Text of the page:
"We are Transporting too much Packaged Air"
The decarbonization of supply chains must be tackled by all companies that are supplied or deliver themselves. The shipping package can also make its contribution. In the view of logistics specialist Massimo Rossetti, optimization helps the environment and reduces costs.
In this interview, Massimo Rossetti, CEO and co-founder of Alpha Augmented Services AG, which is based in Switzerland, talks about potential savings in packaging. After more than 20 years of management experience in the European and American logistics industry, Rossetti wants to realize his vision of a sustainable and efficient supply chain - using cloud-based software and an algorithm developed in-house.
How can the retail industry become more sustainable?
The retail industry still has a lot of catching up to do when it comes to costs and sustainability in logistics. 90 percent of all goods shipments are not efficiently packed today, so material is wasted and "packed air" is transported. Transport capacities are not optimally utilized. Sustainability efforts often focus only on more environmentally friendly means and materials of transport and not on efficient packaging and capacity utilization.
What are the potential savings in terms of costs and CO2 emissions?
In our experience, savings of 20 percent are possible in shipping, storage, handling and material costs, and the reduction in CO2 emissions is also within this range. The key is to start optimizing shipping as early as the initial order processing stage.
Which product groups offer the highest savings potential?
Goods combinations that are later transported and stored on pallets, in cartons and containers are particularly suitable. Artificial intelligence can be used to determine the best one from several 1,000 packaging and shipping combinations. Different rectangular laptops, televisions, desktops and smartphones, for example, can be transported efficiently with the optimal configuration by computer, despite very different dimensions.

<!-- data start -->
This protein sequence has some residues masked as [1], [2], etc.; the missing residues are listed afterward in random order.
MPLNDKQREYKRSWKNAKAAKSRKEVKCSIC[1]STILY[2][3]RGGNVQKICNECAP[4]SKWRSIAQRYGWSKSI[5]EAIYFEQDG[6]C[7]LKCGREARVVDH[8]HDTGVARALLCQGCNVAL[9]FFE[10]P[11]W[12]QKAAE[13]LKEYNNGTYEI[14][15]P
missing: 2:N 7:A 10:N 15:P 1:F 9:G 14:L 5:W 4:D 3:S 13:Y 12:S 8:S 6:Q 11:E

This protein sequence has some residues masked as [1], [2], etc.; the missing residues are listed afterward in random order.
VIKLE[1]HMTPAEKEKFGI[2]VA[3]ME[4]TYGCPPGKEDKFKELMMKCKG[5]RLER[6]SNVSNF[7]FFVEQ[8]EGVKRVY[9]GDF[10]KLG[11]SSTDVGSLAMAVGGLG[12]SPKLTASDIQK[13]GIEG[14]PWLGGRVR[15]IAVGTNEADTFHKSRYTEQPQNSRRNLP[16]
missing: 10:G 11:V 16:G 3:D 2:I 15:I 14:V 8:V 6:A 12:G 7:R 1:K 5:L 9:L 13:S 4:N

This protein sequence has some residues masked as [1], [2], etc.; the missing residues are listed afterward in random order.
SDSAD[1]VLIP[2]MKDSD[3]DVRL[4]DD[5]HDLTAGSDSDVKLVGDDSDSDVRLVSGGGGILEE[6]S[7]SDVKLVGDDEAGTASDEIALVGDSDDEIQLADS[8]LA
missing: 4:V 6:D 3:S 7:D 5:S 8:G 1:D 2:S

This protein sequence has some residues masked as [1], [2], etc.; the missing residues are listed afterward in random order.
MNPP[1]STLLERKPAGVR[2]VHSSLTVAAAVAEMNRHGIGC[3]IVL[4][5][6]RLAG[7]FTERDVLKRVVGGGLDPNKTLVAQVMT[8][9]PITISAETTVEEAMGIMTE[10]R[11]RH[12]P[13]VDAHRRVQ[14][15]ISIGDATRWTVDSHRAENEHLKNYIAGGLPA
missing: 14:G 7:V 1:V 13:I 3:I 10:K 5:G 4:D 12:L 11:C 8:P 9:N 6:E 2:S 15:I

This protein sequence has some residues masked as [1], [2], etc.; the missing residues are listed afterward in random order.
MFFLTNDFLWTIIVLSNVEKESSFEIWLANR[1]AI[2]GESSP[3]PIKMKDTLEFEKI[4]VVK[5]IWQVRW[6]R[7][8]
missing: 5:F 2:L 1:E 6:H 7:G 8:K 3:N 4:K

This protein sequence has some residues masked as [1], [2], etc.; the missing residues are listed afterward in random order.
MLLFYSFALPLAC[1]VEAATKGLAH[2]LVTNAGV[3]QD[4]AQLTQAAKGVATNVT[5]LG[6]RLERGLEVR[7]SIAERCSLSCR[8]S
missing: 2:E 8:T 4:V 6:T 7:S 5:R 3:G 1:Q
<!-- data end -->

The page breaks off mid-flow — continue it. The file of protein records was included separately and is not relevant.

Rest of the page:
Does this approach reach its limits when it comes to sensitive goods?
No, because although more elaborate packaging is sometimes necessary, the products can often be packed more efficiently. For example, if a shipment is packed on 8 pallets instead of 10, fewer pallets are exposed to the stresses during transport. The more compact packaging also means that the products are better protected overall.
Do large retail chains optimize their capacities better?
Not necessarily. Large chain stores order globally and often have little control over how shipments are packed by the supplier. That's efficiency loss number 1. The transport chain then goes through distribution warehouses of the retail chains. From there, goods are reassembled and distributed according to the demand of each store. These pallets and the trucks are often also poorly utilized - efficiency loss number 2.
Do end customers even appreciate such optimizations?
Environmental aspects are increasingly playing a role. Unfortunately, customers are often fobbed off with compensation offers for the CO2 emissions caused. I am convinced that we should not compensate, but avoid directly. This is done through efficient logistics. Costs are also reduced in this way and speed does not suffer. This approach can be an argument for retailers to position themselves with their customers.